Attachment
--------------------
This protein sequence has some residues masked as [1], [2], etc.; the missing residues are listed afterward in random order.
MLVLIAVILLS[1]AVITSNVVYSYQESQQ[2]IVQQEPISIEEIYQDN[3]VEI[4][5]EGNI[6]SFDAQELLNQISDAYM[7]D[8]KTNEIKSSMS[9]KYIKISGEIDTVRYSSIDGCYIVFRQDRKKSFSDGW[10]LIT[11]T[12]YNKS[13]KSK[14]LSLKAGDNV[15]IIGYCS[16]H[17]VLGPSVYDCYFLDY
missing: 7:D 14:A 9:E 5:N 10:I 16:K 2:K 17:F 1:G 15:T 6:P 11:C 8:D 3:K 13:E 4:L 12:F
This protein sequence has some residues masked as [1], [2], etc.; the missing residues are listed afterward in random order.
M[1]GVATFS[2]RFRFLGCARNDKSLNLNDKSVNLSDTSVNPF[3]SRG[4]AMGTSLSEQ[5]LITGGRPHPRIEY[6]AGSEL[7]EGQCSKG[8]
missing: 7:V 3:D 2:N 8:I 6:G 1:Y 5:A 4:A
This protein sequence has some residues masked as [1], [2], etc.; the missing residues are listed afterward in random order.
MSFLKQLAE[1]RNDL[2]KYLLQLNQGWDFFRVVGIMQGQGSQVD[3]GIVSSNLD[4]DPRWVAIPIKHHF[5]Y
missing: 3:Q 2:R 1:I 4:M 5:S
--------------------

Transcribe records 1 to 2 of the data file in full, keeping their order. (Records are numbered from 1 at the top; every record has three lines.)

This protein sequence has some residues masked as [1], [2], etc.; the missing residues are listed afterward in random order.
MLVLIAVILLS[1]AVITSNVVYSYQESQQ[2]IVQQEPISIEEIYQDN[3]VEI[4][5]EGNI[6]SFDAQELLNQISDAYM[7]D[8]KTNEIKSSMS[9]KYIKISGEIDTVRYSSIDGCYIVFRQDRKKSFSDGW[10]LIT[11]T[12]YNKS[13]KSK[14]LSLKAGDNV[15]IIGYCS[16]H[17]VLGPSVYDCYFLDY
missing: 7:D 14:A 9:E 5:N 10:I 16:K 2:K 17:F 1:G 15:T 6:P 11:C 8:D 3:K 13:E 4:L 12:F
This protein sequence has some residues masked as [1], [2], etc.; the missing residues are listed afterward in random order.
M[1]GVATFS[2]RFRFLGCARNDKSLNLNDKSVNLSDTSVNPF[3]SRG[4]AMGTSLSEQ[5]LITGGRPHPRIEY[6]AGSEL[7]EGQCSKG[8]
missing: 7:V 3:D 2:N 8:I 6:G 1:Y 5:A 4:A